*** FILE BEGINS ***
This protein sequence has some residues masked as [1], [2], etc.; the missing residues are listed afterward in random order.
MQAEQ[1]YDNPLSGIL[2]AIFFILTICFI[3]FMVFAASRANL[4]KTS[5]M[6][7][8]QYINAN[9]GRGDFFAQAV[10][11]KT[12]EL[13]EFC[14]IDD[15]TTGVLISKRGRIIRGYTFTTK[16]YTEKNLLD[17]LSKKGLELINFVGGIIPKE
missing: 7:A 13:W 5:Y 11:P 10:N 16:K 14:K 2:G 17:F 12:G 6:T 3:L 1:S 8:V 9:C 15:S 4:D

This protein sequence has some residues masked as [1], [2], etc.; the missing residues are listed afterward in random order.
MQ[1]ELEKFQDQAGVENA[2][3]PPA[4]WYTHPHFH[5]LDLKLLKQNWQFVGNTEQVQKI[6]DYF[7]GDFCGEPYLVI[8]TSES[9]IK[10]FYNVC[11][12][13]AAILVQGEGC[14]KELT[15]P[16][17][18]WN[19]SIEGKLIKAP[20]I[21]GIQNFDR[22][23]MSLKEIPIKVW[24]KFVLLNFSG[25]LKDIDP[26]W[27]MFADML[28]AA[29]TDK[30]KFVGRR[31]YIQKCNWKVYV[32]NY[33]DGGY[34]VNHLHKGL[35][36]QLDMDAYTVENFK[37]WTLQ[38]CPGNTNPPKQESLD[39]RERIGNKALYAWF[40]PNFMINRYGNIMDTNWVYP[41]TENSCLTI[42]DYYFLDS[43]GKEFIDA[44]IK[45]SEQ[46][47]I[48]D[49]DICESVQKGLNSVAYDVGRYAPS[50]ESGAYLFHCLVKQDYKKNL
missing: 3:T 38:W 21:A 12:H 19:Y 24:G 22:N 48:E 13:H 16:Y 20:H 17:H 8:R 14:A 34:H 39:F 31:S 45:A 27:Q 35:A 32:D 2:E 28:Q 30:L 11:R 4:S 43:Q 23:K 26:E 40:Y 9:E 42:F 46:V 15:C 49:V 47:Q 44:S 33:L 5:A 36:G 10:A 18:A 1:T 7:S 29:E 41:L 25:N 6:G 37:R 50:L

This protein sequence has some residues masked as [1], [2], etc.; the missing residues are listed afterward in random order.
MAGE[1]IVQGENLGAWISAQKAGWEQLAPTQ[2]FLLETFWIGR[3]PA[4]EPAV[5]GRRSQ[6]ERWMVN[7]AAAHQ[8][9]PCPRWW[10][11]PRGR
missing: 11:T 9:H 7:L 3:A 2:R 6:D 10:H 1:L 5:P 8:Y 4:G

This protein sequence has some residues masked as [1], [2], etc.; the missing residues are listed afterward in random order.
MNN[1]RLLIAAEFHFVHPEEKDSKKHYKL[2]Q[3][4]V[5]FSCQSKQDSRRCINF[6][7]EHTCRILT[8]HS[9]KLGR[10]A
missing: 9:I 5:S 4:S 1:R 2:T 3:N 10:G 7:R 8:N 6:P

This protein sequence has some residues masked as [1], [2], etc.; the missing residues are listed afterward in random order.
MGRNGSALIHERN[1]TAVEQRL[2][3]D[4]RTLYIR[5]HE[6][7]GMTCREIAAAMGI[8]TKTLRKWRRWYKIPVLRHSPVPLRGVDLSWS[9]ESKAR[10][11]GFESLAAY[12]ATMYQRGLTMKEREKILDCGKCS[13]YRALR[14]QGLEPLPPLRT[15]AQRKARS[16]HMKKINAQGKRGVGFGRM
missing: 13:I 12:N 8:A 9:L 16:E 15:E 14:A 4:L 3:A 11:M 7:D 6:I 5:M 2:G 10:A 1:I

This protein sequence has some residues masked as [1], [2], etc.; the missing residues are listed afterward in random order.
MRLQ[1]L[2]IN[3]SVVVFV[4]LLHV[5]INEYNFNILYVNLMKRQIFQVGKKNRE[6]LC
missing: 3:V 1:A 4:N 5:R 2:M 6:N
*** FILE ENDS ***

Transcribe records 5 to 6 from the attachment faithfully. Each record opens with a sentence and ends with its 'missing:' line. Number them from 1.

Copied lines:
This protein sequence has some residues masked as [1], [2], etc.; the missing residues are listed afterward in random order.
MGRNGSALIHERN[1]TAVEQRL[2][3]D[4]RTLYIR[5]HE[6][7]GMTCREIAAAMGI[8]TKTLRKWRRWYKIPVLRHSPVPLRGVDLSWS[9]ESKAR[10][11]GFESLAAY[12]ATMYQRGLTMKEREKILDCGKCS[13]YRALR[14]QGLEPLPPLRT[15]AQRKARS[16]HMKKINAQGKRGVGFGRM
missing: 13:I 12:N 8:A 9:L 16:E 15:E 14:A 4:L 3:A 11:M 7:D 6:I 5:M 2:G 10:A 1:I

This protein sequence has some residues masked as [1], [2], etc.; the missing residues are listed afterward in random order.
MRLQ[1]L[2]IN[3]SVVVFV[4]LLHV[5]INEYNFNILYVNLMKRQIFQVGKKNRE[6]LC
missing: 3:V 1:A 4:N 5:R 2:M 6:N